I have a problem that involves me wrapping a while loop around a bit of code that I believe can be vectorized efficiently. However, at each step, my stopping condition relies on the value at that stage. Consider this example as a representational model of my problem:

Generate N(0,1) random variables using `rnorm()`

until you sample a value greater than an arbitrary value, `k`

.

EDIT: A caveat of my problem, discussed in the comments, is that I cannot know, a priori, a good approximation of how many samples to take before my stopping condition.

One approach:

Using a while-loop, sample suitably sized normal random vectors (for instance,

`rnorm(50)`

to sample 50 standard normals at a time, or`rnorm(1)`

if k is close to zero). Check this vector to see if any observations are greater than k.If yes, stop and return all preceding values. Otherwise, combine your vector from step 1 with a new vector you make by repeating step 1.

Another approach would be to specify a completely overkill number of random draws for that given k. This might mean if k=2, sample 1,000 normal random variables using `rnorm(1000)`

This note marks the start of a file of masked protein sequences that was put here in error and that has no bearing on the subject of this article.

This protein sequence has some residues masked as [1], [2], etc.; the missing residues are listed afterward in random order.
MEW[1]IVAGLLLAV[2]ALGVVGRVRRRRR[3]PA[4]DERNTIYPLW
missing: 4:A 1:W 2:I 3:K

.

Leveraging the vectorization that R offers in the second case gives faster results than the loop version in cases where the overkill number is not too much larger than necessary, but in my problem, I don't have a good intuition for how many runs I need to do, so I'd need to be conservative.

The question follows: Is there a way to do a highly-vectorized procedure, like method 2, but using conditional checking like method 1? Is doing small vectorized operations like `rnorm(50)`

the "fastest" way, when considering that the highly-vectorized method is element-per-element faster, but more wasteful?

`apply`

suite, but allows me to stop once I've hit my condition. – Christopher Aden Apr 20 '12 at 19:07`k=3`

then you should get ~3 numbers greater than`k`

if you run`rnorm(1e3)`

.`which(rnorm(1e3))`

tells you the first element that matches. – Joshua Ulrich Apr 20 '12 at 19:13